• Roby Bejenaru

I Bet I Can Guess Your Password...

Updated: Oct 23


CYBR BLOG - I BET I CAN GUESS YOUR PASSWORD - Cybersecurity Spotlights
CYBR - I Bet I Can Guess Your Password.


Why your password is probably easier to guess than you think.


What? But how can that be?

Hey everyone, it’s Roby from CYBR again!

No, that headline was not clickbait. Well, not entirely! And I’m not talking about the person whose work email password is just “password” (if that’s you, setting up a strong password is the least of your problems). I’m talking about people who actually think their password is secure because they followed the password policy instructions and added symbols and numbers to their passwords.


How could it possible to guess my password ?

It’s rather easy if you think about it. As human beings, we are quite predictable when it comes to many of the decisions we take in our day-to-day lives. Research shows that human behaviour is up to 93% predictable, meaning that many of the daily decisions we take are, to a certain extent, are very much predetermined. From deciding which shampoo you buy, which pair of socks you put on, or when/where you travel; if our behaviour can be anticipated in so many areas of our lives, could we go even further and assume that the same applies to very private and personal actions such as passwords? Let’s take a look.



Password Data Breach

For starters, there are many data breaches you can analyze to discover common password habits (LinkedIn, Canva, RockYou, Yahoo!, Facebook, and the list goes on). Please look into it out for yourself, and you can even discover if your password has been leaked online here.


So while you might think that adding a number or a symbol makes your password more secure, you'll be surprised to learn that sometimes it works to your disadvantage.


On Cybersecurity Policies


Organizations have security policies that (should) include password policies meant to increase the organization’s security by forcing employees to create more complex passwords. But since these are blanket measures, and people are predictable, what ends up happening is that everybody responds to the password policy in the same way.


A classic password policy usually includes several requirements:


1. “You need to add a number to your password”

Sure, but what everyone ends up doing is adding a 1 at the end of their password, or a year (for example, 1892 – this is for all you Liverpool fans). Did you know that 20-30% of people add the number 1 at the end of their password? Talk about predictable.


2. “You need to add a symbol to your password”

Sure, let’s add a symbol. People usually go one of two ways here:

  • Either they change a character in their password to a symbol (for example, a to @ or s to $).

  • Or they add a symbol at the end.


3. “You need to make your password at least 8 characters long”


Sure, let’s make it 8 characters long – and ONLY 8. What happens here is that people usually see the number (in our case, 8) and don’t think about exceeding that length. Between 30% and 45% of users choose a password that is the minimum required length.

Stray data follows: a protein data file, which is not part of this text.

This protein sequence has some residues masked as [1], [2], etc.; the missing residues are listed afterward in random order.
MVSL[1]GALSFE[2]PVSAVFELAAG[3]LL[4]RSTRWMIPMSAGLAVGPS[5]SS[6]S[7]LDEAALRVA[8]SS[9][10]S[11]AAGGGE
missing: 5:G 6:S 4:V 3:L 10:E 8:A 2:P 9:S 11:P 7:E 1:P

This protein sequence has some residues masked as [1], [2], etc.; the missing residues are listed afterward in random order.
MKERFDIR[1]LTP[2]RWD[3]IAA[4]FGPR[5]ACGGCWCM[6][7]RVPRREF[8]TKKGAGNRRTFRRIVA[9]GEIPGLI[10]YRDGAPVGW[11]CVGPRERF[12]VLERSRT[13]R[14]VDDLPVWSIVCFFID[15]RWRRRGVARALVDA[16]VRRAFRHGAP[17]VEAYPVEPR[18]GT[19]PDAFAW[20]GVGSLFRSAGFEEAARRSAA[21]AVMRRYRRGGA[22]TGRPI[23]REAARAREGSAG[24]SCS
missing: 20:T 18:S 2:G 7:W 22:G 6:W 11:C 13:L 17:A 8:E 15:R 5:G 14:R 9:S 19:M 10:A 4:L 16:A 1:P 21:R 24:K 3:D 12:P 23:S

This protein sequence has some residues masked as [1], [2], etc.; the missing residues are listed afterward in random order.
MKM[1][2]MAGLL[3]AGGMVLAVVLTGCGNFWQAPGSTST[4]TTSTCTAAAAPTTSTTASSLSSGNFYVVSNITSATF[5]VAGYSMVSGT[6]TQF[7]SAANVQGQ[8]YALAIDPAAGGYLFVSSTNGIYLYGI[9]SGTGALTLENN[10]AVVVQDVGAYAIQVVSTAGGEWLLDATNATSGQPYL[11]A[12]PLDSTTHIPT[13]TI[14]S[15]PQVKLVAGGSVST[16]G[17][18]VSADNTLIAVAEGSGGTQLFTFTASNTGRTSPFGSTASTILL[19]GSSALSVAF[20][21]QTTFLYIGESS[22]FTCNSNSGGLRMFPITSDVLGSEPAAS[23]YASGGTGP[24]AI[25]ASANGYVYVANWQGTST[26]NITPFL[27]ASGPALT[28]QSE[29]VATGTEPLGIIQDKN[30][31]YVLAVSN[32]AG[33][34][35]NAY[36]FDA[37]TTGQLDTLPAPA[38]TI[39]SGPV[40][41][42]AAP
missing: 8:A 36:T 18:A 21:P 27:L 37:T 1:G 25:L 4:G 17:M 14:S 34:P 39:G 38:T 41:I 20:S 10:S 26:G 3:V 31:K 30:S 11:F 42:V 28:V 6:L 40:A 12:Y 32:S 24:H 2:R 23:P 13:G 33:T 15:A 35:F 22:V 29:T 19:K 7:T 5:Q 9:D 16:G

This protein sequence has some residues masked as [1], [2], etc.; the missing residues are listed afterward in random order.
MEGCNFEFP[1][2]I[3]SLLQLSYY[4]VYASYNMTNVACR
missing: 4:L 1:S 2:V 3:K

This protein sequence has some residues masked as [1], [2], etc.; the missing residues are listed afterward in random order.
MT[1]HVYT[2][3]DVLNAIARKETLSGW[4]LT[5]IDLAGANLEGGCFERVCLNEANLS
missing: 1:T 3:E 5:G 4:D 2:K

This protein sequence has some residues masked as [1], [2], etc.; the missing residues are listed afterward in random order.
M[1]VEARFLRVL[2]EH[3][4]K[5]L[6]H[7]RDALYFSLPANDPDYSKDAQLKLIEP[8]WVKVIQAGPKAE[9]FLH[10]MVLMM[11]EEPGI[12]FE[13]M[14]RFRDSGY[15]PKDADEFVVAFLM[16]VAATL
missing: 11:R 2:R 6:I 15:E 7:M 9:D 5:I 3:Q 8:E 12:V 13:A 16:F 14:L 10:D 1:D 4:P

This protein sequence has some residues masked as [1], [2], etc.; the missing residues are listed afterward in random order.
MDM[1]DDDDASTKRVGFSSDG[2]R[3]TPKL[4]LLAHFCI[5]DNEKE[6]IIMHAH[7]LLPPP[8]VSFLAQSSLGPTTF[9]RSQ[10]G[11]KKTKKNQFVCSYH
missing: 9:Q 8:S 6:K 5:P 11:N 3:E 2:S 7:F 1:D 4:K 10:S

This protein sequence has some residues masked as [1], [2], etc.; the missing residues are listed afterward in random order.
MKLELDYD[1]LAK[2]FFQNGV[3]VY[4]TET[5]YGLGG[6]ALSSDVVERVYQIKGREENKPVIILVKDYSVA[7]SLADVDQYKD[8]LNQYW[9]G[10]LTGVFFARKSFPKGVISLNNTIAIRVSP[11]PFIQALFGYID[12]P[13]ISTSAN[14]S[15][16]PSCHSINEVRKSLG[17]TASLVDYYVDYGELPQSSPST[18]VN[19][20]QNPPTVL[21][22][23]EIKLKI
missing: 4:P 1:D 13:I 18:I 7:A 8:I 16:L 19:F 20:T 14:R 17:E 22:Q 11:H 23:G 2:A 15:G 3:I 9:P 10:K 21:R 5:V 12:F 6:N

Password Safety Exercises

My name is Mark Andersson, and our password policy looks like this: password should be at least 8 characters long, with at least one uppercase letter, one lowercase letter, a number, and a symbol. Then my password will look something like this: M@rk@ndersson1. Do you see what I did there? Easy enough to remember, but complicated enough that others can’t guess it.

Or can they?

Remember the beginning of the article when I said I could guess your password?

Well, even though I can't literally guess your exact password, I can get really close. And using some free online tools, I can even get a match.

All I need to know is your email address and a bit of personal information about you, such as your birth year, the names of your loved ones, and so on. Furthermore, I can search whether your email address has been breached. If it has, then your hashed password exists somewhere online for hackers to sell. With that, I can create a dictionary attack using either John the Ripper or HashCat, based on the information I had before. If that doesn’t give me your password, it will at least get me really really close.



Update your password if your answer to any of these is YES!



Now, let’s try another exercise. I will ask you some questions, and if your answer to any of these is YES, then you need to change your password to a better one.

  1. Is your password a word? (no matter the language)

  2. Did you do a classic character swap? (a-@, e-&, s-$, i-1, etc.)

  3. Do you have the number 1 at the end of your password?

  4. Do you have a four-character number at the end of your password?

  5. Is your password less than 14 characters? (14 is currently considered the new standard)

Since it’s October (a.k.a. security month), share this with your coworkers and see what kind of people they are – do they think their passwords are safe? Or is their password simply… password?

Until next time. Read more about why you should never reuse the same password or learn tips on how to improve your security awareness program during Security Awareness Month.